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To analyze and describe the permanently valuable records of the Federal Government preserved in the National Archives Building is one of the main tasks of the National Archives. Various kinds of finding aids are needed to facilitate the use of these records, and the first step in the records-description program is the compilation of preliminary inventories of the material in the almost 300 record groups to which the holdings of the National Archives are allocated.
These inventories are called "preliminary" because they are provi. sional in character. They are prepared as soon as possible after the records are received without waiting to screen out all disposable material or to perfect the arrangement of the records. They are compiled primarily for internal use, both as finding aids to help the staff render efficient reference service and as a means of establishing administrative control over the records.
Each preliminary inventory contains an introduction that briefly states the history and functions of the agency that accumulated the records. The records themselves are described series by series, that is, by units of records of the same form or that deal with the same subject or activity or that are arranged serially. Other significant information about the records may sometimes be given in appendixes.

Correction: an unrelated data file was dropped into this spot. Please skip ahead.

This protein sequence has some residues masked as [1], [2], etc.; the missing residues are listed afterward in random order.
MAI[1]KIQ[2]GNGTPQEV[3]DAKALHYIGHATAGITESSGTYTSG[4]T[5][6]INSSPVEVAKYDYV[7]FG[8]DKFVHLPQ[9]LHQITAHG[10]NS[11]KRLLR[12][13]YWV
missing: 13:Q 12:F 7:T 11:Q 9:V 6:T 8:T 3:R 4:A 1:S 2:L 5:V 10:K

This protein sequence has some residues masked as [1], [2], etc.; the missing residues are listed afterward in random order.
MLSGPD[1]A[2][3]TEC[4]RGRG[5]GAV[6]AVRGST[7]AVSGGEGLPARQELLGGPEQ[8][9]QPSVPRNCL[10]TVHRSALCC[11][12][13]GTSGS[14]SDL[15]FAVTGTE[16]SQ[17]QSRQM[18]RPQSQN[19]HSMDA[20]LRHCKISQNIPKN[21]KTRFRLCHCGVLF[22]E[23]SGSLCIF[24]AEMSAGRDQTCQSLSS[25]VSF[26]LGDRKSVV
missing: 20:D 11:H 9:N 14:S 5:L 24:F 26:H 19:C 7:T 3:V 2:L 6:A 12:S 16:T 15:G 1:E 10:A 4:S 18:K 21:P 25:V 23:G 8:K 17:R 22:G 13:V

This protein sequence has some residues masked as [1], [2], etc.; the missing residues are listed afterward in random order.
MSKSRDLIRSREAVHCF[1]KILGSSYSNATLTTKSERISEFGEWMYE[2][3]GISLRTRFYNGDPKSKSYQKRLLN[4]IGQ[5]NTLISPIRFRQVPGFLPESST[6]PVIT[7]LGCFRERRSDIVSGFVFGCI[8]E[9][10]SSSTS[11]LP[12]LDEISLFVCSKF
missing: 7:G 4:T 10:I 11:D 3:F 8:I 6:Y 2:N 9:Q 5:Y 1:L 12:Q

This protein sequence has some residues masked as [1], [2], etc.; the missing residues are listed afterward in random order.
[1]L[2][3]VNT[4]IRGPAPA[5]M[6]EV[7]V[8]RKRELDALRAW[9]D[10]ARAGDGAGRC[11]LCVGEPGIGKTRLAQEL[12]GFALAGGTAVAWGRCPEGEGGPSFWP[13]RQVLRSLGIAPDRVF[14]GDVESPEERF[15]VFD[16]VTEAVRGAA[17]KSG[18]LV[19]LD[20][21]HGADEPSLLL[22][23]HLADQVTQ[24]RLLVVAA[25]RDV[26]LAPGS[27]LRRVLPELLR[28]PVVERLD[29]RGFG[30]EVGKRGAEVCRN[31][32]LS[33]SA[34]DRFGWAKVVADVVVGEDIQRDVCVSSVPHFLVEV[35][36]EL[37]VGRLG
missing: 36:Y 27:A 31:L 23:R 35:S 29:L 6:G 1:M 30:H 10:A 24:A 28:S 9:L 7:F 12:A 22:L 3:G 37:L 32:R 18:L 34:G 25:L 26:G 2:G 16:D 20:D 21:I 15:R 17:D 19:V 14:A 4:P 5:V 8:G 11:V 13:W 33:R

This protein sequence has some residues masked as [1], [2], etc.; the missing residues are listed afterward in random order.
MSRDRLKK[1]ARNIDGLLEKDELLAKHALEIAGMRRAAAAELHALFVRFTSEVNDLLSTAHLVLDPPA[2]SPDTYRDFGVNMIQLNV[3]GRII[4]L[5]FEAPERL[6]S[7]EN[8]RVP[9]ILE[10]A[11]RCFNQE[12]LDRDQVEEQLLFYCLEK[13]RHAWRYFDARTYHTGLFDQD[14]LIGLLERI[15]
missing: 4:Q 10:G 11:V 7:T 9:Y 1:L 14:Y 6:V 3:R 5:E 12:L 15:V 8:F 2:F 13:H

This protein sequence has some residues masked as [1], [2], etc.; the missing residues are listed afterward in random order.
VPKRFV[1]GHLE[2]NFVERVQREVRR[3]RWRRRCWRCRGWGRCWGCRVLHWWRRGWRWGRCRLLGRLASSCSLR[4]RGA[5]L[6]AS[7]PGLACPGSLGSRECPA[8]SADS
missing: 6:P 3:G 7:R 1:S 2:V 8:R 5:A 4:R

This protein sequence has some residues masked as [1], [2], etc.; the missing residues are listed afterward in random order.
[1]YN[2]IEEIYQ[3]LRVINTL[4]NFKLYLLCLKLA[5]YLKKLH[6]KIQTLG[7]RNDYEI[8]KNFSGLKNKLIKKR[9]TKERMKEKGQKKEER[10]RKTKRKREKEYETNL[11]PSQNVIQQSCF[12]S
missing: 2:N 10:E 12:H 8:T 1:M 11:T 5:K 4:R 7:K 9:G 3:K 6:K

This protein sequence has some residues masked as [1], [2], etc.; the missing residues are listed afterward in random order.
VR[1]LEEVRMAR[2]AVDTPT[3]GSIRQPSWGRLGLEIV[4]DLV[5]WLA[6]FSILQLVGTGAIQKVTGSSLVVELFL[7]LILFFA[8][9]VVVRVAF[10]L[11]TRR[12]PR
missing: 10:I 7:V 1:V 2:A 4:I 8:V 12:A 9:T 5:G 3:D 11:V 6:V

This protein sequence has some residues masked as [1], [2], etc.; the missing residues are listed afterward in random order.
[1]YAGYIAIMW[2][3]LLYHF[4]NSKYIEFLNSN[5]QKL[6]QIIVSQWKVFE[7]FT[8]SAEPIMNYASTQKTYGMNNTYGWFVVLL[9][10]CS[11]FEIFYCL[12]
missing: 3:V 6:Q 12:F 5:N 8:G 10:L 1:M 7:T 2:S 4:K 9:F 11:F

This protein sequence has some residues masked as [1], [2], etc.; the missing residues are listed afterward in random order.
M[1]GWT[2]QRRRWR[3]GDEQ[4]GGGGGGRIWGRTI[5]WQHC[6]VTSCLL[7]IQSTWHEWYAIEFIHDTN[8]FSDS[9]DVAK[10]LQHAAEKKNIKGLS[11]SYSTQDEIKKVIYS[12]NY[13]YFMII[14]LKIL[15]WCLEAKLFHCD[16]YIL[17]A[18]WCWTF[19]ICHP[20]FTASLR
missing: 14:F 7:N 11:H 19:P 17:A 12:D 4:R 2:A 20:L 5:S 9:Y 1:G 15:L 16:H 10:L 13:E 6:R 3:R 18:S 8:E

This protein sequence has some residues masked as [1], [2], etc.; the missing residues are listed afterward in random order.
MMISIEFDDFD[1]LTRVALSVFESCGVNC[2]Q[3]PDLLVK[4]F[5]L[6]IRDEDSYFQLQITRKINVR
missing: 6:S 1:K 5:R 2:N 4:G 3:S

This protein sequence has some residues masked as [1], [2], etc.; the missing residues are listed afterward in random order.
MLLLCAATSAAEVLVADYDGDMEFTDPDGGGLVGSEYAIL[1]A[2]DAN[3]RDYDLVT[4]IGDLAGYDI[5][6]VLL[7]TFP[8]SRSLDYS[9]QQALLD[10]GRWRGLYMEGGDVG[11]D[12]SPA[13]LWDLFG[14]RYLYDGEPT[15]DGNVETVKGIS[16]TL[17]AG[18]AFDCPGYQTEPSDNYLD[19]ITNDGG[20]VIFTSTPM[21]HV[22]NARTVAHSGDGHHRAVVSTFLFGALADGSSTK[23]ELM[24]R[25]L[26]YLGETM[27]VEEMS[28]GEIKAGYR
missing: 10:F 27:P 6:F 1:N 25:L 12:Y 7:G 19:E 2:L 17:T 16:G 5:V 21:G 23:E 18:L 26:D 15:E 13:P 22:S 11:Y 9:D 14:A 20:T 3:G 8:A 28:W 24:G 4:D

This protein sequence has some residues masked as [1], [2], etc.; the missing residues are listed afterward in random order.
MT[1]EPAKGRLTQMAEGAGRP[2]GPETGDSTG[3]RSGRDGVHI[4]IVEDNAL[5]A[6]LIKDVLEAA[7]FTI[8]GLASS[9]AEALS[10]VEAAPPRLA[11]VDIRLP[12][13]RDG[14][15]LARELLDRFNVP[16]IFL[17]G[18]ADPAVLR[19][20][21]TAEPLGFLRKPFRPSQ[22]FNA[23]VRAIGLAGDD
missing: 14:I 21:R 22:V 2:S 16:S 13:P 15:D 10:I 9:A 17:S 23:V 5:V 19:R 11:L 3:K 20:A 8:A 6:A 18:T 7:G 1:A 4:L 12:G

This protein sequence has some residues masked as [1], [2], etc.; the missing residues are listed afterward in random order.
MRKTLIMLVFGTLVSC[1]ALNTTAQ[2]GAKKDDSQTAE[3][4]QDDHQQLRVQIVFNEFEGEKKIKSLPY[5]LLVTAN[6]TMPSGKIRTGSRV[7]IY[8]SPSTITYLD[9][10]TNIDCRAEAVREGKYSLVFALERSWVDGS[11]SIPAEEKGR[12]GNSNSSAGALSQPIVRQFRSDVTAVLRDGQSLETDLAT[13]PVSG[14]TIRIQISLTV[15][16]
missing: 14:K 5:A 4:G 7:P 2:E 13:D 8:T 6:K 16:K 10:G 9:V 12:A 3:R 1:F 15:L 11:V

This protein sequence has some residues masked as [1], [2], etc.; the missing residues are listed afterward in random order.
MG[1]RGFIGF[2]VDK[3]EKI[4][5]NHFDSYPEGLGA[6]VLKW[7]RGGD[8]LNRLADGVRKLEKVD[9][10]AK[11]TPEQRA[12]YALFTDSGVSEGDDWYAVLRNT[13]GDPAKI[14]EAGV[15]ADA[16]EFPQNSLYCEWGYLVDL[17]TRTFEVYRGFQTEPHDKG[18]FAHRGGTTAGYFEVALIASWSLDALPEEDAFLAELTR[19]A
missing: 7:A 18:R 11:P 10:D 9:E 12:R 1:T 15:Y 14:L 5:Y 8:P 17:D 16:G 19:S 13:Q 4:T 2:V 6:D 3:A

When the record group has been studied sufficiently and the records have been placed in final order, the preliminary inventories will be revised and the word "preliminary" dropped from the title of the revision. Meanwhile, as occasion demands and time permits, special reports, indexes, calendars, and other finding aids to the record group will be prepared.
Several finding aids that give an overall picture of materials in the National Archives have been published. A comprehensive Guide to the Records in the National Archives (1948) and a brief guide, Your Government's Records in the National Archives (revised 1950), have been issued. Forty-four Reference Information Papers, which analyze records in the National Archives on such subjects as transportation, small business, and the Middle East, have so far been issued. Records of World War I have been described in the Handbook of Federal World War Agencies and Their Records, 1917–1921, and those of World War II in the two-volume guide, Federal Records of World War II (1950-51). Many bodies of records of high research value have been edited by the National Archives and reproduced on microfilm as a form of publication. Positive prints of some 9,000 rolls of this microfilm, most of which are described in the List of National Archives Microfilm Publications (1953), are now available for purchase.